The operating cost of rolling cold-rolled coil from hot-rolled coil is around $30-50 per metric ton depending on how efficient the steel mill is. Internal (or external) logistics cost to shift the coil between the HRC mill and a CRC mill could be as much as $40/mt but a single-site mill won’t have that cost.

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Add in capital costs that are amortized over the mill life of up to $15/mt and it is no surprise that the long-term price of CRC has been around $100/mt above the price of HRC.

Right now, spot HRC prices are a minimum of $820/mt while HRC is $620/mt. That is a spread of $200/mt.

That makes CRC one of the most profitable products in the steel industry. Why is that the case?

Spread of CRC over HRC ($ per metric ton)

Source: Steel-Insight

First of all, we need to look at the way that the U.S. steel industry is structured and realize that CRC is a niche. Read more

India produced 8.4 million metric tons of steel in January, registering a growth of 12% against the same period last year, according to data by the World Steel Association. India became one of the top major steel producers in the world, beating China whose production grew by 7.4%.

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The WSA report only props up what the government here has been saying for some time now, that India is making efforts to ramp up domestic steel and to ensure more consumers opt for it rather than other materials such as plastic.

India needs more scrap if it’s to meet its production goals. Source: Alumisource.

At a “Make In Steel” conference in the nation’s capital, New Delhi, Minister of Steel Chaudhary Birender Singh said steel demand grew 3.3% from April to December 2016, and growth was expected to continue in the coming months due to long-term government policies and an increase in infrastructure spending. Clearly, all of this is not mere lip service.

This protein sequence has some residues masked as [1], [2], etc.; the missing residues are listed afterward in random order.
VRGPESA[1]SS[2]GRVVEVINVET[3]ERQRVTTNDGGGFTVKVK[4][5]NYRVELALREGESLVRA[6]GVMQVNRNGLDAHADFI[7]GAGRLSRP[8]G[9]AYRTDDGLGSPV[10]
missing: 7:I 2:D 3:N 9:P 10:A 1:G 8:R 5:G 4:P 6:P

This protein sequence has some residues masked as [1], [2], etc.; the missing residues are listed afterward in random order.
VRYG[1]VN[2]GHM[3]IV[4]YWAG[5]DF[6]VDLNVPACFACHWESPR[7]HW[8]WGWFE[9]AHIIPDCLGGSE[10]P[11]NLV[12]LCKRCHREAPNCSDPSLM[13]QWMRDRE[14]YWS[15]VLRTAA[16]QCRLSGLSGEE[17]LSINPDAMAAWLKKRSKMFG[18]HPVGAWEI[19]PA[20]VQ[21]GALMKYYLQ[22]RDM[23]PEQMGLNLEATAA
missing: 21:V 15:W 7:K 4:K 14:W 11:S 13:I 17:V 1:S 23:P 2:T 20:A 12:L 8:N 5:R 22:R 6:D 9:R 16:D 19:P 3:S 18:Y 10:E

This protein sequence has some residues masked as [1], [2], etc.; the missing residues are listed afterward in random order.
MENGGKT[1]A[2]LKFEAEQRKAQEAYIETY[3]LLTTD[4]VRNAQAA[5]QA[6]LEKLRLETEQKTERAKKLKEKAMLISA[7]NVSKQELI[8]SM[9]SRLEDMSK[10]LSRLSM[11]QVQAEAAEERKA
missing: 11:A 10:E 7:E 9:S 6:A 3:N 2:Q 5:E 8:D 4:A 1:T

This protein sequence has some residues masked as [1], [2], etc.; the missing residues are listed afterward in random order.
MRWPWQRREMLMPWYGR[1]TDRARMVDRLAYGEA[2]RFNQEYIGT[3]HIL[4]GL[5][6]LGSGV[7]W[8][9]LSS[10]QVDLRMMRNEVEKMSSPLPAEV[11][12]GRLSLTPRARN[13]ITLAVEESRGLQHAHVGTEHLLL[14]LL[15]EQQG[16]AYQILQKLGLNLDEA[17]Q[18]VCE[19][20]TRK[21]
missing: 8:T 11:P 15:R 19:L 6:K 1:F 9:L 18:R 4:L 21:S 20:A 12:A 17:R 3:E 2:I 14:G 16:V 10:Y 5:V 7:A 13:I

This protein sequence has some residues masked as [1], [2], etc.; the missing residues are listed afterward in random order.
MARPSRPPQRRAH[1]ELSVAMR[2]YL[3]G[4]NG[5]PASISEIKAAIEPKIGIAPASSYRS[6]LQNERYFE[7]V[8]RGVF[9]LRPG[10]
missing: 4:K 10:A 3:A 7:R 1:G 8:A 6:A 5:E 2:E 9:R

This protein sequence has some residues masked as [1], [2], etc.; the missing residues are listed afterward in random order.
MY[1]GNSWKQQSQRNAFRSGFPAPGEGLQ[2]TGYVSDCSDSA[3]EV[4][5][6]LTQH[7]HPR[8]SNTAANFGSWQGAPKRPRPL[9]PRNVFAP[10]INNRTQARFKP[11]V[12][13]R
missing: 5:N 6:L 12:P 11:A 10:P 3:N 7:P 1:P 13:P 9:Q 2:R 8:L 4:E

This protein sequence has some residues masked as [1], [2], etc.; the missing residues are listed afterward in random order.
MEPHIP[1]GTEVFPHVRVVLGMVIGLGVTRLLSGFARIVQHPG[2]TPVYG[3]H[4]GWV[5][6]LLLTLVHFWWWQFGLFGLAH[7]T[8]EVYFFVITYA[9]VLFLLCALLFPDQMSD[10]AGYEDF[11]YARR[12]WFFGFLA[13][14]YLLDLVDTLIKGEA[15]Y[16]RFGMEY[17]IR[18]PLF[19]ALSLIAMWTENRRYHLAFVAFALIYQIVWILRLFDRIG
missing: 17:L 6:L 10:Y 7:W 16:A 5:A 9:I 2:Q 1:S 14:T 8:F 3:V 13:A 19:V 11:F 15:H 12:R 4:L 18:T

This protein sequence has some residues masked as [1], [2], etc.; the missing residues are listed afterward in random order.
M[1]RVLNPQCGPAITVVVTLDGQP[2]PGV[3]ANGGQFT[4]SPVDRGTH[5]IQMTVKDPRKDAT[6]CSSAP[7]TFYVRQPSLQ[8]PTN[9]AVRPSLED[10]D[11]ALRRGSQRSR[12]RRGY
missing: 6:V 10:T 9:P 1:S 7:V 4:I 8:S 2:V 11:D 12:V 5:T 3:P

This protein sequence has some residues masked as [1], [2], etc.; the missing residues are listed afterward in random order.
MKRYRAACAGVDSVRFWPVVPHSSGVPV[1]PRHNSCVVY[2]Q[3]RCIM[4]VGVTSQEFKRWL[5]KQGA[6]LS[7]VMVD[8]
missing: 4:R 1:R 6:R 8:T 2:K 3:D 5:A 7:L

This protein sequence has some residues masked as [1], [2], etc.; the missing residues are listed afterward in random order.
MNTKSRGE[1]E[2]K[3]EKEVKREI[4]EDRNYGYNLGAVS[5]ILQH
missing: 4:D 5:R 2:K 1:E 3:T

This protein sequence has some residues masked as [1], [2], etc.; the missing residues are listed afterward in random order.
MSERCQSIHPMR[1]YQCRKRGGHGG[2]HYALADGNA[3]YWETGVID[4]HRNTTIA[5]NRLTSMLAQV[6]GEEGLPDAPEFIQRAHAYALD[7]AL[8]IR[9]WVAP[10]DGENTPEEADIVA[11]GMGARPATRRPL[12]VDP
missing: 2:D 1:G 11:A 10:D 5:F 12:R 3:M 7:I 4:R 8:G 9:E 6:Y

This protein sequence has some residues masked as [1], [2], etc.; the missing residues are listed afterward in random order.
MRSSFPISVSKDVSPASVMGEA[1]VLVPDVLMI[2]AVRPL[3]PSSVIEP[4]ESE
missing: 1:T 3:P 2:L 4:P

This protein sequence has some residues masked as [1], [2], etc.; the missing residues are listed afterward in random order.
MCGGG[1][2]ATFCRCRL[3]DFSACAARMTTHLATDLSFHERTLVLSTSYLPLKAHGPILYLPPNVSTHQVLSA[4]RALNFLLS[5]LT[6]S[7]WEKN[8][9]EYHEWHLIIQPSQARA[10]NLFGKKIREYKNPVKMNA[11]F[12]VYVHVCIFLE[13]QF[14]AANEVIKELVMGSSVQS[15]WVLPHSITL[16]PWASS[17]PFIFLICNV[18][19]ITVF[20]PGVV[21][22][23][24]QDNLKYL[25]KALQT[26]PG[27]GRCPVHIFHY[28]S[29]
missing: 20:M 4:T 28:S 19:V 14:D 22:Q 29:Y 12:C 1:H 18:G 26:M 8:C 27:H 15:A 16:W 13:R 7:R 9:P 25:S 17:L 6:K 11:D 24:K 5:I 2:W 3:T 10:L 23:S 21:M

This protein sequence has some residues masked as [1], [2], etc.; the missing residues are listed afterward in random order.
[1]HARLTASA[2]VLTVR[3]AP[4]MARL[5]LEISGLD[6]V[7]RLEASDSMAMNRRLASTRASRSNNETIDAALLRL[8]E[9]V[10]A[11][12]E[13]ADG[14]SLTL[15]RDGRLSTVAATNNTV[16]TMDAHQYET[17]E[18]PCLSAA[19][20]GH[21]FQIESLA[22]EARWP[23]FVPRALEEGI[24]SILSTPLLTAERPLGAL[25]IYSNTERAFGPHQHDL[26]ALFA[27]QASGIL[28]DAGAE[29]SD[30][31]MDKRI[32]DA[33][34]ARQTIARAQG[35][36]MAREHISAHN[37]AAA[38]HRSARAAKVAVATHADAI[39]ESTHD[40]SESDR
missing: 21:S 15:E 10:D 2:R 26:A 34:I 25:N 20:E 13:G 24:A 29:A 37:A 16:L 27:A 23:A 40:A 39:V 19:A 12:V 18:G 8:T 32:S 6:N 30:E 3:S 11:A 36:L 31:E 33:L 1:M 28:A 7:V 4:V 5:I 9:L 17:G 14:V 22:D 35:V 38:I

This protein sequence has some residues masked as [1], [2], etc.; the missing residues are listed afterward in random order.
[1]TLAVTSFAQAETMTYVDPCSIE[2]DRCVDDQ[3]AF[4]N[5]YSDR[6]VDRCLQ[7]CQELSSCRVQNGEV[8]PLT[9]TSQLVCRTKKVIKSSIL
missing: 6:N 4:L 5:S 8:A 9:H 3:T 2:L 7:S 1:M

Steel Ministry officials and domestic steelmakers are optimistic that with more infrastructure projects coming up, demand will likely continue to increase.

The WSA predicted steel demand in India will grow at a rate of 5.7% in 2017.

To push demand, the government has used a combination of measures — incentives, imposition of various trade remedial measures such as minimum import prices, anti-dumping and safeguard measures and better quality control.

To increase consumption and production, it also unveiled a draft National Steel Policy 2017, to soon replace the National Steel Policy 2005. The policy aims to increase the domestic steel production capacity to 300 mmt from the current 85 mmt by 2030-31.

Now, as one more step in the process, it has decided to set up of two scrap-based steel plants, one in the west and the other in the north of the country, to boost production capacity. India has relatively few steel scrap-based electric arc furnaces (EAFs) of low capacity compared to similar-sized nations.

Over 40% of scrap available in the four states in northern India and around 67% of the scrap the western state of Gujarat was imported. Steel made out of scrap is expected to be of higher quality and could be used for expanding production of end-use products such as scientific instrument.